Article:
26 June 2007


Say, Bro!

From an e-mail, admittedly not attributed and admittedly not strongly sourced, to Andrew Sullivan:
Roughly 2,000 generations ago, the entirety of humanity was reduced to as few as 2,000 or so individuals living in Africa. From that small group of survivors, who were living just 60,000 years ago, every human on earth is descended. 60,000 years is a blip on a glacial timescale. As we migrated around the globe, we left little genetic footprints along the way that can be found in all of us - but all roads lead back to Africa just 60,000 years ago.
This is all consistent with what WJC was saying in his Harvard commencement address recently:
When the human genome was sequenced, and the most interesting thing to me as a non-scientist – we finished it in my last year I was president, I really rode herd on this thing and kept throwing more money at it – the most interesting thing to me was the discovery that human beings with their three billion genomes are 99.9 percent identical genetically. So if you look around this vast crowd today, at the military caps and the baseball caps and the cowboy hats and the turbans, if you look at all the different colors of skin, all the heights, all the widths, all the everything, it’s all rooted in one-tenth of one percent of our genetic make-up. Don’t you think it’s interesting that not just people you find appalling, but all the rest of us, spend 90 percent of our lives thinking about that one-tenth of one percent? I mean, don’t we all? How much of the laugh lines in the speeches were about that? At least I didn’t go to Yale, right? [LAUGHTER] That Brown gag was hilarious. [LAUGHTER]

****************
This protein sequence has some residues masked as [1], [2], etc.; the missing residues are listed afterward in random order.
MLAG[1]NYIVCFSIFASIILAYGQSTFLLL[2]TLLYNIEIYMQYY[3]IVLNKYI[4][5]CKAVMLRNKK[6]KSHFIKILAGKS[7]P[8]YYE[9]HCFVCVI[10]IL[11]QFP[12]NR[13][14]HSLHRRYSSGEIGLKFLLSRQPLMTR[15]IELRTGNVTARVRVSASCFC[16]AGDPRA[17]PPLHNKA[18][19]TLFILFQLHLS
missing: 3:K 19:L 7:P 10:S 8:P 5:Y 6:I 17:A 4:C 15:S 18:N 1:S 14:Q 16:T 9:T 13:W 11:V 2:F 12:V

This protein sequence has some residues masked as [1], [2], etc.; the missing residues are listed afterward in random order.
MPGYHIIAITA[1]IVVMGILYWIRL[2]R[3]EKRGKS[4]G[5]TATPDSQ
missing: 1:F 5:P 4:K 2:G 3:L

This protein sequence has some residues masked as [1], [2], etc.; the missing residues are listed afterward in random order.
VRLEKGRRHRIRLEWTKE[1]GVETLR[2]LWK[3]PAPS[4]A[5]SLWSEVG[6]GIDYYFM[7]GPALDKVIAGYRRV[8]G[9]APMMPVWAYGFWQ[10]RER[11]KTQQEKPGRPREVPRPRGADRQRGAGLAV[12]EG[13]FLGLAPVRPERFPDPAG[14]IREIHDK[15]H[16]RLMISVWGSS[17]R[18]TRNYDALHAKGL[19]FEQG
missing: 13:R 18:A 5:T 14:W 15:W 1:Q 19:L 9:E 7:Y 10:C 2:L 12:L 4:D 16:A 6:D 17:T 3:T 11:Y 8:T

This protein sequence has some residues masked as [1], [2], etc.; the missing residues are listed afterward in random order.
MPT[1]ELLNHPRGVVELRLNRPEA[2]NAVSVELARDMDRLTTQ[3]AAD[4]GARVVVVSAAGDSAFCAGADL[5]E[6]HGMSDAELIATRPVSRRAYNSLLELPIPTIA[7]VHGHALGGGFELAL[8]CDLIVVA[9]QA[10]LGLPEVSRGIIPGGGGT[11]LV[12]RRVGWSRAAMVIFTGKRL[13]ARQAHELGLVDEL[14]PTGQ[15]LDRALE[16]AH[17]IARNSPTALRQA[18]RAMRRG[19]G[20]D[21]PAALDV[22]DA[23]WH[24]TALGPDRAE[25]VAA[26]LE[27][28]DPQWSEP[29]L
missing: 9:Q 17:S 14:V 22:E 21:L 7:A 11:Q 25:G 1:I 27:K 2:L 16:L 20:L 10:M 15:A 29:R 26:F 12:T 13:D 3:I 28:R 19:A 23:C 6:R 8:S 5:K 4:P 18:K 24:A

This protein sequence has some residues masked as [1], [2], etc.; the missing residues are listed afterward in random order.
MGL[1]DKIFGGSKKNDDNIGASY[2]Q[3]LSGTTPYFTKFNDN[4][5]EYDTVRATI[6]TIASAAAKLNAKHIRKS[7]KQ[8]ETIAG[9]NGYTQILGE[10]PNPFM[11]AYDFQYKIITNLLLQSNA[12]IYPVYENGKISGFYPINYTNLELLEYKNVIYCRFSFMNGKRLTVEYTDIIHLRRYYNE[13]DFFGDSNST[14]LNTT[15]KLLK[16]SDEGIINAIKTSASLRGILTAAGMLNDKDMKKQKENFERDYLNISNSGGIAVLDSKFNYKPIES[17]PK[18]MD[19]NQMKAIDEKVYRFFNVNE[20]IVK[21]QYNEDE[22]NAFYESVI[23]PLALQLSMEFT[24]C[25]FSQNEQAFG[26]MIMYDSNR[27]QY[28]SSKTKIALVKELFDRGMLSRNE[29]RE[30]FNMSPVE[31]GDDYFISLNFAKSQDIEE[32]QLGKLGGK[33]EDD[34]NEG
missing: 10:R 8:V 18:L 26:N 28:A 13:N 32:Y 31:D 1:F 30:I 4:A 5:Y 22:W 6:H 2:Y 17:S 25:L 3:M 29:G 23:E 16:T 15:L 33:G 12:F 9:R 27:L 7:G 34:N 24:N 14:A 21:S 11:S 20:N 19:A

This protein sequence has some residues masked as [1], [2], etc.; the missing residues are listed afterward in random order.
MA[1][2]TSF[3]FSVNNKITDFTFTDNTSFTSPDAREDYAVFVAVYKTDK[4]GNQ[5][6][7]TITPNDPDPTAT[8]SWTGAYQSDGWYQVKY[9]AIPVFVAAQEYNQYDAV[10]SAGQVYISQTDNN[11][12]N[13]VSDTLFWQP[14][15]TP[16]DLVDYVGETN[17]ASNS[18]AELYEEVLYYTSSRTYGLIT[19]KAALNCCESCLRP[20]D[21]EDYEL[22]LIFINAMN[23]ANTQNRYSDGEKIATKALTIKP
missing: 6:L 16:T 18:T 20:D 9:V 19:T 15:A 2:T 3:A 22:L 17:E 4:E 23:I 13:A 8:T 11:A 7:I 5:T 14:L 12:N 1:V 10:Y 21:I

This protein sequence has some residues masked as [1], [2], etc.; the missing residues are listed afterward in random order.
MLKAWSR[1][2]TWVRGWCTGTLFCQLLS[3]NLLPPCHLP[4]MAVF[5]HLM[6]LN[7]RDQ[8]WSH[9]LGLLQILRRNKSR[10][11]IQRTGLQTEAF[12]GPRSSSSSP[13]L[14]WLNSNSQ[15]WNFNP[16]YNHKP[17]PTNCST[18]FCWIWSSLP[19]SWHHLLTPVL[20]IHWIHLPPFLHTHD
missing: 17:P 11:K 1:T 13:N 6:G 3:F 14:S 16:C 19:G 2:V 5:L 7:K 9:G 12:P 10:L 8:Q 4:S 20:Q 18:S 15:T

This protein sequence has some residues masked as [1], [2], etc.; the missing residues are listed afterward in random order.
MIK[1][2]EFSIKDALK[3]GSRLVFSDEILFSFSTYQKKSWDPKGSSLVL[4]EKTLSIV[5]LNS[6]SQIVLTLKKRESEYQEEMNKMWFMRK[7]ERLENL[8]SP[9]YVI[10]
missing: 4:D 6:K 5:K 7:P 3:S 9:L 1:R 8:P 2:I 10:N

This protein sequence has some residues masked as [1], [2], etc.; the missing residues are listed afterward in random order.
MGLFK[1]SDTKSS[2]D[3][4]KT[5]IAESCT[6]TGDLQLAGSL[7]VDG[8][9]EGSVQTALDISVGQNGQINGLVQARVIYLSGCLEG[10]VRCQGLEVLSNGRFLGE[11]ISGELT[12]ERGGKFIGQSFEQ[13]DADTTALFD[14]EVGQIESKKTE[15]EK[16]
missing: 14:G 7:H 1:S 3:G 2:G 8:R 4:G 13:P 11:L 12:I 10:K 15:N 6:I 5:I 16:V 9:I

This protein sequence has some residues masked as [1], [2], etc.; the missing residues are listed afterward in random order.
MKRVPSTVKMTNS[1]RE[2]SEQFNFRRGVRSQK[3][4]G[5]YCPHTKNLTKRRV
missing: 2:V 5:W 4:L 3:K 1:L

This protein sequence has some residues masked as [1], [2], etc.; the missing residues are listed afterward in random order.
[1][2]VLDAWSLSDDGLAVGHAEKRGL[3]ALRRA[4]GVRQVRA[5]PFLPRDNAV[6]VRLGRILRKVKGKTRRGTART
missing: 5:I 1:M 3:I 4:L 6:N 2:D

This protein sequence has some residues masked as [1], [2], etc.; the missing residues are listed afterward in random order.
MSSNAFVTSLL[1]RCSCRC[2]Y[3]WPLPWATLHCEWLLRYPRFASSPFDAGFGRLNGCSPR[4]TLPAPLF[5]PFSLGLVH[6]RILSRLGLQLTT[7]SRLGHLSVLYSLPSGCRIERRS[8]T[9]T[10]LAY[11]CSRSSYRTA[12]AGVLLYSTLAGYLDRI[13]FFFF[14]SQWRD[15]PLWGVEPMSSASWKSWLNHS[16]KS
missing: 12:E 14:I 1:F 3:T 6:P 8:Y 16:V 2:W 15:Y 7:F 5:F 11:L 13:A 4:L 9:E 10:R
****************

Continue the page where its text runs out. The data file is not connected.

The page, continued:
But it’s all the same deal, isn’t it? I mean, the intellectual premise is that the only thing that really matters about our lives are the distinctions we can draw. Indeed, one of the crassest elements of modern culture, all these sort of talk shows, and even a lot of political journalism that's sort of focused on this shallow judgmentalism. They try to define everybody down by the worst moment in their lives, and it all is about well, no matter whatever’s wrong with me, I’m not that. And yet, you ask Martin Luther King, Mother Teresa and Bono to come here. Nelson Mandela’s the most admired person in the world. I got tickled the other night. I wound up in a restaurant in New York with a bunch of friends of mine. And I looked over and two tables away, and there was Rush Limbaugh [LAUGHTER], who’s said a few mad things about me. So I went up and shook hands with him and said hello and met his dinner guest. And I came just that close to telling him we were 99.9 percent the same. [LAUGHTER] But I didn’t want to ruin the poor man’s dessert, so I let it go. [LAUGHTER]


When Martin Luther King was invited here in 1968, the country was still awash in racism. The next decade it was awash in sexism, and after that in homophobia. And occasionally those things rear their ugly head along the way, but by and large, nobody in this class is going to carry those chains around through life. But nobody gets out for free, and everyone has temptations. The great temptation for all of you is to believe that the one-tenth of one percent of you which is different and which brought you here and which can bring you great riches or whatever else you want, is really the sum of who you are and that you deserve your good fate, and others deserve their bad one. That is the trap into which you must not fall.

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For ~$100 you can submit your DNA to the National Geographic Genographic project and get a detailed report about where your ancestors were found over the last 100,000 years. Details can be found at https://www3.nationalgeographic.com/genographic/

Turns out my male lineage leads to the Cro Magnons who waited out the Ice Age in Spain.
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